Parasitic cockroaches indicate complex states of earliest proved ants

Abstract

Myrmecophilous and termitophilous interactions likely contributed to the competitive advantage and evolutionary success of eusocial insects, but how these commensal and parasitic relationships originated is unclear due to absence of fossil records. New extinct cockroaches of the still living family Blattidae are reported here from the Cretaceous Myanmar amber (99 Ma) and are the earliest known inhabitants of complex ant nests, demonstrating that this specialised myrmecophily originated shortly after ant eusociality and appeared in the fossil record. Cretaceous stem aposematic Blattidae are known from the amber of Myanmar and Lebanon and we report them here also from the Syrian amber. Concurrent evolution suggests that the collective internal defence of early ants was weak and allowed infiltrations by numerous unrelated organisms, At the same time, the contemporary presence of ant mimicking myrmecomorphs suggests a need for strong external protection against visually hunting predators. Myrmecophily is supported by morphological adaptations (lack of wide fat body and feeding of adult male; short, fossorial legs; shortened cerci; oligomerised antenna; hairy surface structures) and camouflage behaviour, documented by sediment and own feces covering. Moreover the same piece of amber contains ants, ant mimics and other undescribed ant nest-visiting insects as syninclusions. Another species preserved along with two termites is a putative termitophile. Abundant comparatively large parasitic cockroaches influenced Mesozoic tropical forest ecosystems by affecting the early evolution of complex nests of eusocial insects. Rainforest rudiments in South Yunnan yielded observation of analogical still living, formally undescribed species.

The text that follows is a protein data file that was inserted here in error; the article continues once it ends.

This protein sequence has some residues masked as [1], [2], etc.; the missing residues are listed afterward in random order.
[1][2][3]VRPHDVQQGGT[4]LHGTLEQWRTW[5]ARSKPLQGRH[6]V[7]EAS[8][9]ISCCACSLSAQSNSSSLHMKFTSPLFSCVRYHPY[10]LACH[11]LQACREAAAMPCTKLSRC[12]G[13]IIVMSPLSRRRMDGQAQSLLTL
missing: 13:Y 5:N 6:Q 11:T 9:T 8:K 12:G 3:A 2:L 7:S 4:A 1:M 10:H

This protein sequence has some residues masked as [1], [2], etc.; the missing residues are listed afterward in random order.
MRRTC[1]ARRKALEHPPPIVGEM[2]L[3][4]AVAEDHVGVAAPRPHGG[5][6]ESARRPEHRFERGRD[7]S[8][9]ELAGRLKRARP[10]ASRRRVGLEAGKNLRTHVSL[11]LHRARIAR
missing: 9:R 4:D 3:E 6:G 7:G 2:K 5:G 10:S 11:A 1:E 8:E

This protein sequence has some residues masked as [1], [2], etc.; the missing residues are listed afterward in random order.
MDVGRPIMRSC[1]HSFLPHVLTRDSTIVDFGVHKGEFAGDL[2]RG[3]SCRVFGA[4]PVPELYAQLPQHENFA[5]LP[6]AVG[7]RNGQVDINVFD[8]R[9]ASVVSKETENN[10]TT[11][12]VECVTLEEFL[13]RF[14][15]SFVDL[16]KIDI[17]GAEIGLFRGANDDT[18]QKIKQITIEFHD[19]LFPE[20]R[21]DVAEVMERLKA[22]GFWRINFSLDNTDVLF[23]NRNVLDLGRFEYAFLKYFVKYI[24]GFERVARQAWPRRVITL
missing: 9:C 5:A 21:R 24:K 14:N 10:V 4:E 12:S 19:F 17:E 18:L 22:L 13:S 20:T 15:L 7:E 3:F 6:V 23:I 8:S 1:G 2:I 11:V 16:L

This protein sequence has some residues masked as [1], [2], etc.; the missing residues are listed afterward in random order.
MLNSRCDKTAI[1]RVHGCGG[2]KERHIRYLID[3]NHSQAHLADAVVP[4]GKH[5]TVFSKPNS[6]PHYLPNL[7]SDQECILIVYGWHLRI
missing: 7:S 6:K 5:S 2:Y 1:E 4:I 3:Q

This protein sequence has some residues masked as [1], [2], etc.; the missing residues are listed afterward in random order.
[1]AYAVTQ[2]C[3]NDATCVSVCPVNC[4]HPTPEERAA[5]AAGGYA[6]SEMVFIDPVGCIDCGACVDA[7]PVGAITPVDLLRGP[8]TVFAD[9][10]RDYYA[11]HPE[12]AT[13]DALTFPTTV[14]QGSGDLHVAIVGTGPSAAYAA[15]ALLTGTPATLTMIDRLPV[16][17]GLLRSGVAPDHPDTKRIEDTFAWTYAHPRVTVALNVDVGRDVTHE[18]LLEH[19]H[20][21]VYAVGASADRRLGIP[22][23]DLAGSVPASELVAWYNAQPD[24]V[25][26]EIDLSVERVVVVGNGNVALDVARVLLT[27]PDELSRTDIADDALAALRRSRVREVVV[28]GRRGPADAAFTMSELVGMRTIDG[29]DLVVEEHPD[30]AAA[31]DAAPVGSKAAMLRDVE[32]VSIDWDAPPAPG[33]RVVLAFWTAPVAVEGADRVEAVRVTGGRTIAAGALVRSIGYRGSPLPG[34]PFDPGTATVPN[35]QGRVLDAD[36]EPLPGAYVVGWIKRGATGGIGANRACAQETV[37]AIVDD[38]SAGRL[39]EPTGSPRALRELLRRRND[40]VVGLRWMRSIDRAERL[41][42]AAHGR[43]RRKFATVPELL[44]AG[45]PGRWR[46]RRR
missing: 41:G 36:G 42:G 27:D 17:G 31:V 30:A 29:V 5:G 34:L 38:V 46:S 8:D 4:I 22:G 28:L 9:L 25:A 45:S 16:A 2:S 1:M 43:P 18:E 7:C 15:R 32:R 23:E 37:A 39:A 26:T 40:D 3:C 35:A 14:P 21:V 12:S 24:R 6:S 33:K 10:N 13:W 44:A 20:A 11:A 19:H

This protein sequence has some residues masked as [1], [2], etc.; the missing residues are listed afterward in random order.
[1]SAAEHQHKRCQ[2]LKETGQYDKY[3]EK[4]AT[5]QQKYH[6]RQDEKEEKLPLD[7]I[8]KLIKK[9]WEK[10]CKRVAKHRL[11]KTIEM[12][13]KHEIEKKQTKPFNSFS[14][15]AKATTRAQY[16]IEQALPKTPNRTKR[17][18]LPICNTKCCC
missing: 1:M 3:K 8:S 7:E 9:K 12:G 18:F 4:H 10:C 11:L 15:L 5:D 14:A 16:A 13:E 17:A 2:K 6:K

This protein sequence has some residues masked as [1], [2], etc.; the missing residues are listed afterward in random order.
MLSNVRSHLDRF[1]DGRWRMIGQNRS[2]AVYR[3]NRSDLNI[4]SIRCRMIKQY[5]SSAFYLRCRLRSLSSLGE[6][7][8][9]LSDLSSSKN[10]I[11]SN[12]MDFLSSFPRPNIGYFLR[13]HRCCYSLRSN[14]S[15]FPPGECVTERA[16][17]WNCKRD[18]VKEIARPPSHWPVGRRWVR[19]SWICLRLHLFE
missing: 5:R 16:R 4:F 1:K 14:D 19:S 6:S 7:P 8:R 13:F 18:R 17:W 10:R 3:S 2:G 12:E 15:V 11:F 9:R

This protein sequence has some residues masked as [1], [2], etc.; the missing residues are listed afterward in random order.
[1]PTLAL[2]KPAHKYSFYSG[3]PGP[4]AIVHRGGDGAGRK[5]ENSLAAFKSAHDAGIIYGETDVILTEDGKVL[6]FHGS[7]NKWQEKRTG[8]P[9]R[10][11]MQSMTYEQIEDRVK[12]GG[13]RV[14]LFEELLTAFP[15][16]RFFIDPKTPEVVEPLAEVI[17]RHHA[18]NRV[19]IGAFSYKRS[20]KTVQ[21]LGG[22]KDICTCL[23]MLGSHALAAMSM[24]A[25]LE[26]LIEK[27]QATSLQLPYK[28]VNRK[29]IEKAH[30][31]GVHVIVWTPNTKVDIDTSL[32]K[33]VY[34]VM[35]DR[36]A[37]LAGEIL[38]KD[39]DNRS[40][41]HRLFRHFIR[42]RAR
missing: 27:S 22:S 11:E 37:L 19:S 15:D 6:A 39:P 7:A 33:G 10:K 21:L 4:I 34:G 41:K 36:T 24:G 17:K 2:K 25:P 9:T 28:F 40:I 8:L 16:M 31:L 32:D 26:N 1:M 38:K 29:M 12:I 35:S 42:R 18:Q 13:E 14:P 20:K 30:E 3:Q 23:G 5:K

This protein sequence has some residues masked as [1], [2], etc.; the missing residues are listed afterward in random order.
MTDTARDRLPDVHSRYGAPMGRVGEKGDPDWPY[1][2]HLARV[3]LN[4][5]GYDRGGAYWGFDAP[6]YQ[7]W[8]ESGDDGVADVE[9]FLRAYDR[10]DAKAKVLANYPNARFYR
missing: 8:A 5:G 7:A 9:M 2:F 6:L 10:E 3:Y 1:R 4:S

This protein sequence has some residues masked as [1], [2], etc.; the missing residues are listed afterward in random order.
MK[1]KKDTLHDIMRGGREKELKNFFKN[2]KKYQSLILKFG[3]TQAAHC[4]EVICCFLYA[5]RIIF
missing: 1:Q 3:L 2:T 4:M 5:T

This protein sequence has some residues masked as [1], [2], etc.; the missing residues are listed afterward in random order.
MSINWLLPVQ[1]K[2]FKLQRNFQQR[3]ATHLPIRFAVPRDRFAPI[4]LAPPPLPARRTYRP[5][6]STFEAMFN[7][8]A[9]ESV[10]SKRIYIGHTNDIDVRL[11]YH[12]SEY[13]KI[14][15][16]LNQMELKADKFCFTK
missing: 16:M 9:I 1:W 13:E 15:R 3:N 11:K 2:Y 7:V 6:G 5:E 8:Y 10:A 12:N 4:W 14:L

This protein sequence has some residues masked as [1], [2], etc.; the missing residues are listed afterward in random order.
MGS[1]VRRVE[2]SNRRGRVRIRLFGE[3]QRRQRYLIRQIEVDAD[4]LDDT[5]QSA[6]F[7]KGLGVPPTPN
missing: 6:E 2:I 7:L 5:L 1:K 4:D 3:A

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Acknowledgments

We thank Ing. Robert Oružinský, Dr. Mária Kazimírová, Dr. Ľubomír Vidlička, Martin Styan (Bratislava), Prof. Bo Wang (Nanjing) and Dr. Karin Wolfschwenninger (Stuttgart) for technical help and linguistic revision. This work was supported by the Slovak Research and Development Agency under the contract no. APVV-0436-12, and by UNESCO-Amba/ MVTS supporting grant of Presidium of the Slovak Academy of Sciences; VEGA 0012-14, 2/0042/18; Literary Fund. This research was supported by the Strategic Priority Research Program (B) of the Chinese Academy of Sciences (XDB26000000) and the National Natural Science Foundation of China (41572010, 41622201, 41688103).

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We collected the material (S.E., P.M., D.A., L.J., W.H., B.T.); took the photographs (S.E., P.M., P.B., L.Š., P.V., X.R., X.L.), produced drawings (L.Š., P.B., P.V.), CT (P.B., L.Š., H.S.), descriptions and comparison (P.V., L.Š., P.B., H.S.); observations in the living ecosystem (P.V., T.S., W.D., T.B., X.S.); designed research (P.V.), wrote and edited the paper (P. V., G.B., D.A.) with contributions from all authors.

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Correspondence to Peter Vršanský.

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Vršanský, P., Šmídová, L., Sendi, H. et al. Parasitic cockroaches indicate complex states of earliest proved ants. Biologia 74, 65–89 (2019). https://doi.org/10.2478/s11756-018-0146-y

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Keywords

  • Fossil insect
  • Mesozoic
  • Cretaceous amber
  • Myanmar
  • Syria
  • New genera
  • New species